Christianity in America has moved from an elevated position of most-favored-religion to something much less. The faltering of religious leaders and the intolerance of some Christians has led some to question the authenticity of Christianity. An important societal shift is religious pluralism, which advances the idea that there are lots of ways to God. This has created difficulty in how Christians talk about Jesus Christ, salvation, and other truth claims. We also have to deal with issues of tolerance, which has made the church ill at ease, since honest debate and discussion is sometimes hard to achieve. These things have made evangelism more difficult to talk about but have not rendered it any less important to the life of the church.
G&P: Would the idea of a guide who invites people to faith be a better model than that of “salesmen”?
LP: Yes, I like that. Our definition of evangelism needs to include the idea of spiritual guidance. We’re here to help people move into a relationship with God, and we need to recognize that this involves important decision-making components. I say to people, “Do you feel like you’re getting closer to God?” If they say no, I ask, “How can I help you draw closer to God?” I ask them to tell me how to be a witness to them. I want them to see me as a companion on their journey toward God. If evangelism is spiritual guidance, it is a pre-conversion and post-conversion journey in which I help people move towards Christlikeness. That is a better expression of evangelism than what we’ve embraced at times in the past.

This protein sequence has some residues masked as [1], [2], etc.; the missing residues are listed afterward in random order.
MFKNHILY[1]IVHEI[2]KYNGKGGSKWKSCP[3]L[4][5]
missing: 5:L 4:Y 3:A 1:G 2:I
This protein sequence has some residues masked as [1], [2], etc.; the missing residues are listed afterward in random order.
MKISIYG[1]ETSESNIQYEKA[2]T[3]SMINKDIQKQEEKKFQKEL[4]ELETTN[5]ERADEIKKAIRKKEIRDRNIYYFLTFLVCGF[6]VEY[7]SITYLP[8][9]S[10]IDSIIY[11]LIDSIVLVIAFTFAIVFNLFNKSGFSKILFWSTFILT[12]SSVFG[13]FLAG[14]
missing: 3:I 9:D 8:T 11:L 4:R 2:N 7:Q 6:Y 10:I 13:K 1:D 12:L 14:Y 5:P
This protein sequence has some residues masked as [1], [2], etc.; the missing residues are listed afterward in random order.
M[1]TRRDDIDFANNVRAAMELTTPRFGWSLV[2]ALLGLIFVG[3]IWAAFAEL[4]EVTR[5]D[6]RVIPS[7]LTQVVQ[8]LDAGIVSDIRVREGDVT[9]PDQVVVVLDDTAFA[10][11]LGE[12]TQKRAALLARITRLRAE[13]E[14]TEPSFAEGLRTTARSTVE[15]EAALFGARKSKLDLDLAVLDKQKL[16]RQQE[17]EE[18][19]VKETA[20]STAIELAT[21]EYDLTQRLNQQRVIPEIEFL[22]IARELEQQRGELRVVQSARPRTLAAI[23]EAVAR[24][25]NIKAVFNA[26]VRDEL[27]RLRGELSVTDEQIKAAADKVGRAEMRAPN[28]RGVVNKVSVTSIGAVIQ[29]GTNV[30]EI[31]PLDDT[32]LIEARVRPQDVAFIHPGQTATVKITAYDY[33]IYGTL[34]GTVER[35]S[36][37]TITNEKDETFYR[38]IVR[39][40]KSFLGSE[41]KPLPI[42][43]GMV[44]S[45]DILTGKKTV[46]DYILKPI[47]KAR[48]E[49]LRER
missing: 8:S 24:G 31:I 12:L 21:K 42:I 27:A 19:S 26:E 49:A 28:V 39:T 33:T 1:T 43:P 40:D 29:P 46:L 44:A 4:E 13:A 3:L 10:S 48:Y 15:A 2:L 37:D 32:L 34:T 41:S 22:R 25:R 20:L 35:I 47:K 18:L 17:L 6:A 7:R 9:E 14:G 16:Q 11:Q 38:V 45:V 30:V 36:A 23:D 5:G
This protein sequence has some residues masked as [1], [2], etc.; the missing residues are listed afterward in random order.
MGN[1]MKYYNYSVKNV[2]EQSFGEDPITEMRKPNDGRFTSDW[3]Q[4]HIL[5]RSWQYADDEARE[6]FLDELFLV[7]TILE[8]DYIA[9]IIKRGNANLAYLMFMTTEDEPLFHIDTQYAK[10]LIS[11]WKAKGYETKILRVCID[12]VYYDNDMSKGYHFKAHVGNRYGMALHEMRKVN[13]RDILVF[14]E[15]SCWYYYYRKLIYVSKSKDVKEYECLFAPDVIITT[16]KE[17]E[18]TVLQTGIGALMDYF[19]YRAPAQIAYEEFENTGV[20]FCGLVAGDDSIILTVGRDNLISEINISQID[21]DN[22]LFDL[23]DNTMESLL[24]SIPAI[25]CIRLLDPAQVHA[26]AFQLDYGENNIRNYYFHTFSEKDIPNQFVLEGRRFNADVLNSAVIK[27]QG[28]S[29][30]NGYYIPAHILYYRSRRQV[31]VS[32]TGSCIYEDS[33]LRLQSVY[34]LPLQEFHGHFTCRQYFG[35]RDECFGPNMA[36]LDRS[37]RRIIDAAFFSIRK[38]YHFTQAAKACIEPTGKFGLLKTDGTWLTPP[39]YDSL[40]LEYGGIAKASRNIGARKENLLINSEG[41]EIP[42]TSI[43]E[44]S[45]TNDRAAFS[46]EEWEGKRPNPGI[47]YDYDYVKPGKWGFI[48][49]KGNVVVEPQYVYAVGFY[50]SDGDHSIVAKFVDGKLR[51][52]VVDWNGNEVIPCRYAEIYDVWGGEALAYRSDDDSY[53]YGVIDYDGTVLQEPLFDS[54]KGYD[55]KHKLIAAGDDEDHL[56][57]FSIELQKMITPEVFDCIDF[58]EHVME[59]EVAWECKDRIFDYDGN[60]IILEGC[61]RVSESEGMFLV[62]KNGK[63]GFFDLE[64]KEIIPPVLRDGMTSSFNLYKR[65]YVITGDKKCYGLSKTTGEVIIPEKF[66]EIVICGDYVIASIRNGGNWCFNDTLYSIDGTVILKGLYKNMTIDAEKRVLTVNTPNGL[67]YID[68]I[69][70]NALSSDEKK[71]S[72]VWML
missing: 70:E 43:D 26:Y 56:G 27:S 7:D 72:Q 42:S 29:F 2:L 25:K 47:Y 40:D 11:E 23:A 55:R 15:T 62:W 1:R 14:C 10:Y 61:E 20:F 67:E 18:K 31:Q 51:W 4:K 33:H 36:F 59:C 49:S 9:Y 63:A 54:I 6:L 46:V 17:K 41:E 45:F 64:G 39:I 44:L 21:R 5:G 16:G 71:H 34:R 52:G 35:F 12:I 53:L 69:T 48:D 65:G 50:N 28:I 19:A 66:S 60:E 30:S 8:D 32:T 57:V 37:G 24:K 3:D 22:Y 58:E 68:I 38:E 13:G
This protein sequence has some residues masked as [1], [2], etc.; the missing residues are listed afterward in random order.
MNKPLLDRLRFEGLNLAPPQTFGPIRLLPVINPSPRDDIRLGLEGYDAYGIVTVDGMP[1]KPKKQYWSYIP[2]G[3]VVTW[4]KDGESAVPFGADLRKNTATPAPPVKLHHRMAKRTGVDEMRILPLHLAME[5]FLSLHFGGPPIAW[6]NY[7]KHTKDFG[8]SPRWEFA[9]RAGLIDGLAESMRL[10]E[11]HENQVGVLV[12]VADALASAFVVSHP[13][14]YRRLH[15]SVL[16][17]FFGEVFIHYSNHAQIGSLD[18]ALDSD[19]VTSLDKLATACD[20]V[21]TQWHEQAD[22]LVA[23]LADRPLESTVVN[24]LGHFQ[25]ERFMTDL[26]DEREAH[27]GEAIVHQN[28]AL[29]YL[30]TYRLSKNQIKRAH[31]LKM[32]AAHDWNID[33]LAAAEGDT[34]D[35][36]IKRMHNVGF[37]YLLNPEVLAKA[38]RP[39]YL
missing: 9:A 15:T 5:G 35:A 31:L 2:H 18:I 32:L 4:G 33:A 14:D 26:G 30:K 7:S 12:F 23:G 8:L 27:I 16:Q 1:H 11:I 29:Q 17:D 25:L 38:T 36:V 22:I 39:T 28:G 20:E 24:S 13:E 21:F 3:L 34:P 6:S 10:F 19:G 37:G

G&P: Are the barriers that keep most people from faith more cultural and sociological than theological and religious?
LP: It is hard to say. Unsaved people are looking for their kind of people who are authentic Christians. There’s a study that says people decide in the first 11 minutes of attending a church if they’ll stay or not. That is a sociological barrier. Some people fail to attend church because they know they are living an ungodly life, and that’s a theological issue. I think we have to keep both sets of barriers in mind.
G&P: How do we begin to create an evangelistically-effective congregation?